From Fiction to Television Dramas: The Adaptation of the Korean Historical Drama

Offering escape from the present by projecting fiction onto the past, contemporary costume dramas continue to intrique audienced.

 

Characteristics and Development

The historical drama genre is a dramatic reinterpretation of historical events or the lives of historical figures. Most enjoy great popularity because while the events are based on historical facts, the stories are told from a modern perspective that reflects pressing issues today. Such public interest in historical dramas can be traced to the fact that the fewer prospects people have in the future and the harder life is in the present, the greater the desire is to look back to the past. The historical drama as a genre takes full advantage of this aspect of history.

The historical drama invites viewers to engage with characters from the past but offers a forward-looking perspective. This was not always the case, however. In the infancy of the genre in the 1970s, historical dramas were used by the government to promote national solidarity. In the 1980s, however, historical drama turned towards unofficial records of intrigue and romance within the royal palace for subject material. Ratings soared as the public was captivated by stories featuring palace officials conspiring against each other in bitter feuds in order to secure the king’s favor.

It was not until the mid-1990s that the historical drama became more like a dialogue between the past and the present. Lavish KBS (Korean Broadcasting System) historical dramas such as “Tears of the Dragon” and “The King and Queen” were set during the turbulent years of the Joseon era when King Taejo seized the throne in a de facto coup d'état. This was also the period when historical dramas began to have stories focusing on the everyday lives of ordinary people. One of the most famous examples of this trend would be “Heo Jun,” a historical drama produced by MBC. This change in subject material to stories that reimagined the daily lives of everyday people coincided with how historical research in academia was changing at the time. One notable example of this change is the success of “The Immortal Yi Sun-shin,” a KBS drama that aired in 2004 that focused on the man Admiral Yi Sun-shin as opposed to the typically idealized portrait of the hero.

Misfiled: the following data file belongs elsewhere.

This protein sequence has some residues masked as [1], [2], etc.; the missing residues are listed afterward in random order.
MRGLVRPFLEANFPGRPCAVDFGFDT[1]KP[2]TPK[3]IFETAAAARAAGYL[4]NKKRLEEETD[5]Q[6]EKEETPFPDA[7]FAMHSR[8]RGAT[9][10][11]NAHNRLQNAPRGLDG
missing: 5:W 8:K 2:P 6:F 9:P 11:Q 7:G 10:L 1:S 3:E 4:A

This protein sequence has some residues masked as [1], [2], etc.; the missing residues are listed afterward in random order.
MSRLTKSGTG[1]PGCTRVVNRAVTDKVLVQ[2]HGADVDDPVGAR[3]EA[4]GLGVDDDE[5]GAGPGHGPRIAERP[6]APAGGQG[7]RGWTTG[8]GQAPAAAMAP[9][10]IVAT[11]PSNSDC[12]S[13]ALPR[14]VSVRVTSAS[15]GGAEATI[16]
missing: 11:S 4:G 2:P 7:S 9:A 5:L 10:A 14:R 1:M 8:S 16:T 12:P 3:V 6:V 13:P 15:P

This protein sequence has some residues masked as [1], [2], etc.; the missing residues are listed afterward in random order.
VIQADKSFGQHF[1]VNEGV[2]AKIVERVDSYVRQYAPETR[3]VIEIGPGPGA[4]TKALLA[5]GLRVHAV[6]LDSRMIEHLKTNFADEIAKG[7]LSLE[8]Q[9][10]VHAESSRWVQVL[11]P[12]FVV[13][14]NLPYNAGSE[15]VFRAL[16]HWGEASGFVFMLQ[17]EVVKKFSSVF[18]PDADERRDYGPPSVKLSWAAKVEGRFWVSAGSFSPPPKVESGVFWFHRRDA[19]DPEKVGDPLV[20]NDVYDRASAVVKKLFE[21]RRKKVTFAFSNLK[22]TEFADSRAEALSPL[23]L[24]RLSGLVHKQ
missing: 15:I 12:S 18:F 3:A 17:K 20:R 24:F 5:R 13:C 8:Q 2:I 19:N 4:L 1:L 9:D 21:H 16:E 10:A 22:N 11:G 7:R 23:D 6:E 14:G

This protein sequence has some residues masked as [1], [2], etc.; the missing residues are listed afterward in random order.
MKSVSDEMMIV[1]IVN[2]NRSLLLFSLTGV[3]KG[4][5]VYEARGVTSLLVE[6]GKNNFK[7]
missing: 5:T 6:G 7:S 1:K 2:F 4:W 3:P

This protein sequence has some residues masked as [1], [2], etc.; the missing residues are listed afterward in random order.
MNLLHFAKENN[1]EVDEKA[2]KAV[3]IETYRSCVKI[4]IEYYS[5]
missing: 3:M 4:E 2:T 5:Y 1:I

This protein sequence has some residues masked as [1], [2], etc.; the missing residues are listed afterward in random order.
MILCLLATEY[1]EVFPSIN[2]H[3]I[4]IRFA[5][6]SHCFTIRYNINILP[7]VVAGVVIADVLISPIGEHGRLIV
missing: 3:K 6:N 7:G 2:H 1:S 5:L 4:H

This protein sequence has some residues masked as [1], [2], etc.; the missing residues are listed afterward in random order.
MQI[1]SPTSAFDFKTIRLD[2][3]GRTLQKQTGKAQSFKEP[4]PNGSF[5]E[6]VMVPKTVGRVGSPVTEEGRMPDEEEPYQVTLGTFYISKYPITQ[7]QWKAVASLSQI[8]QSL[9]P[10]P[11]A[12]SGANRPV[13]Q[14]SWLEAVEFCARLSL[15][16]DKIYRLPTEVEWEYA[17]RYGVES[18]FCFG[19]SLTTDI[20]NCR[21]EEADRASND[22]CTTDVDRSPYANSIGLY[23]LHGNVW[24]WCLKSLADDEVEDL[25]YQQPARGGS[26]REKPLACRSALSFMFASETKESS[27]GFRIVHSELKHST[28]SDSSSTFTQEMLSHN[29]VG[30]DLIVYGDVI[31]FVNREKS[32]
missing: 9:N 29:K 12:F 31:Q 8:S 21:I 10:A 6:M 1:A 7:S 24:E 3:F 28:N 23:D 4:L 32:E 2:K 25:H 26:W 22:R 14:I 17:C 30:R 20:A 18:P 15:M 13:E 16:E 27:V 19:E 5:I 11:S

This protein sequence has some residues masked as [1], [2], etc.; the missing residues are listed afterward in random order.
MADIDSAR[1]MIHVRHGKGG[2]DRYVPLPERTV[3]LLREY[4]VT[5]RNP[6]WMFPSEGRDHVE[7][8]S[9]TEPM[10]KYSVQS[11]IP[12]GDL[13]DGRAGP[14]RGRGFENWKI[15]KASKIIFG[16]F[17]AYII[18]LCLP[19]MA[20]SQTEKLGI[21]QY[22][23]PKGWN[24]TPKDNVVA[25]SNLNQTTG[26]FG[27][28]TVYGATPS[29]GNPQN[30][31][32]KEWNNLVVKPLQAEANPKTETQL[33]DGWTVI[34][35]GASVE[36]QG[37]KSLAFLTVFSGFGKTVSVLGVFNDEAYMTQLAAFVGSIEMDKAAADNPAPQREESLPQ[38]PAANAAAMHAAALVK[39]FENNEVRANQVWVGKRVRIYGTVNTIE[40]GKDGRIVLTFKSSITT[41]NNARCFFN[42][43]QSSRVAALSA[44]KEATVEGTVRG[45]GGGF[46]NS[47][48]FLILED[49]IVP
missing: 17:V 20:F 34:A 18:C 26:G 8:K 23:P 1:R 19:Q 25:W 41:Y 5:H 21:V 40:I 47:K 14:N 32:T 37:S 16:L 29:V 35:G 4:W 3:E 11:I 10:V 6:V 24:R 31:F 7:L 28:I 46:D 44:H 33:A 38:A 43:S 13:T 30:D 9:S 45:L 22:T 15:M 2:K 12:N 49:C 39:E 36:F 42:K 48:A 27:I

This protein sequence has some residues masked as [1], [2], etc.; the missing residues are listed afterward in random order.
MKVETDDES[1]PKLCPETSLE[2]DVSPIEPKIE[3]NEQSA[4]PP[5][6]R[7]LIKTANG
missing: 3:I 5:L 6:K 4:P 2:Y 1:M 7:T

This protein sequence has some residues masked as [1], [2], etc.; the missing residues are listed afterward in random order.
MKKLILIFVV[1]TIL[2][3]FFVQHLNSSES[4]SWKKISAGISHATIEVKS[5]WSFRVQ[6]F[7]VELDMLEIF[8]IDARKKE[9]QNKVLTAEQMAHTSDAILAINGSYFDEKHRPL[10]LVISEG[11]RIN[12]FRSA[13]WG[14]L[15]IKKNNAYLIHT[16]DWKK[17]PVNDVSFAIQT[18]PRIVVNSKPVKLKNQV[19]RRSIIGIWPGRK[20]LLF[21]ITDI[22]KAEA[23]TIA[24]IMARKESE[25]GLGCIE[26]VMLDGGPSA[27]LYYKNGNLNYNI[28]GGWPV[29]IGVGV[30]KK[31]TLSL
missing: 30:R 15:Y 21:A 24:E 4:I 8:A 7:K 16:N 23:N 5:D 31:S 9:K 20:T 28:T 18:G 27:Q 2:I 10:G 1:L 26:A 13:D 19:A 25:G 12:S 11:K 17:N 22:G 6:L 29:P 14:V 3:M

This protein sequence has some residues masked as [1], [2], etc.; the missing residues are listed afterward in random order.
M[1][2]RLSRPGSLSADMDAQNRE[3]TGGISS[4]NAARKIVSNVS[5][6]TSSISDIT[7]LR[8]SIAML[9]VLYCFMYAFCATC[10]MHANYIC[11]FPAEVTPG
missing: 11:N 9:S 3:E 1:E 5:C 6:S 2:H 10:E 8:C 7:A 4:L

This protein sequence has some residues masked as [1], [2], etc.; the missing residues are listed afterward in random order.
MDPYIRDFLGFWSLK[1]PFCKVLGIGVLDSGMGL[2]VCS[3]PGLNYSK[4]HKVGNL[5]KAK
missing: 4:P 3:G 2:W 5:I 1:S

Historical dramas underwent a massive change in the 2000s. So-called faction became the most popular style of drama as writers began to fictionalize historical material. The term “faction” itself is a portmanteau of “fact” and “fiction.” One of the pioneers of the genre was “Damo,” the tragic story of a damo, a maid at the Joseon court that offered up a fictional reinterpretation of the Joseon era. Another notable example of faction is “Dae Jang Geum,” a drama based on the life of the female physician Dae Jang Geum that focused on the lives of women during Joseon.

The historical drama in the form of faction has continued to evolve, embracing an open-ended point of view of history as opposed to the rigid, didactic style of storytelling that was de rigueur for the genre in the past. One such example is “Chuno,” a drama about a slave-catcher set in the chaotic years following the Japanese and Manchu invasions of Korea from the 16th to 17th century. “Sungkyunkwan Scandal” was another hit that approached history from a fresh point of view, featuring a cast of young lovers in a coming-of-age story set during the time of Jeongjo, one of the most progressive kings of Joseon. “The Princess’ Man” reinterprets the events surrounding the bloody coup of 1453 in a power struggle between Prince Suyang and Kim Jong-seo from the point of view of their children, who are star-crossed lovers. Another prime example of the genre is “The Deep-rooted Tree,” a drama that follows the events leading up to King Sejong’s creation of the Korean alphabet from a detective’s point of view.

As faction becomes the norm for historical dramas, the importance of historical accuracy becomes less of an issue with its viewers. Korean historical dramas have thus expanded beyond the bare bones of fact to accommodate flights of fancy. “The Moon that Embraced the Sun” is credited with taking the genre further with a story set in the Joseon era but with a fictional king as its protagonist. A love story at heart, “The Moon that Embraced the Sun” heralded the coming of a new kind of historical drama with its story of a just king struggling to protect his people from greedy palace officials.


1. The Days of Sungkyunkwan
Confucian Students
(2 vols.)
Jeong Eun-gwol, Paran Media, 2009, 423p
ISBN 9788963710051 (Vol.1)
2. The Immortal Yi Sun-shin (8 vols.)
Kim Takhwan, Goldenbough Publishing Co. Ltd.
2004, 346p, ISBN 8982736832 (Vol. 1)
3. A Novel: Dong Eui Bo Gam
Lee Eun-seong, Maroniebooks
2012, 412p. ISBN 9788960532205

Adaptations and Evolution

The change in Korean historical drama, from propaganda and historical fact to the imagined, is closely related to the change in Korean hist...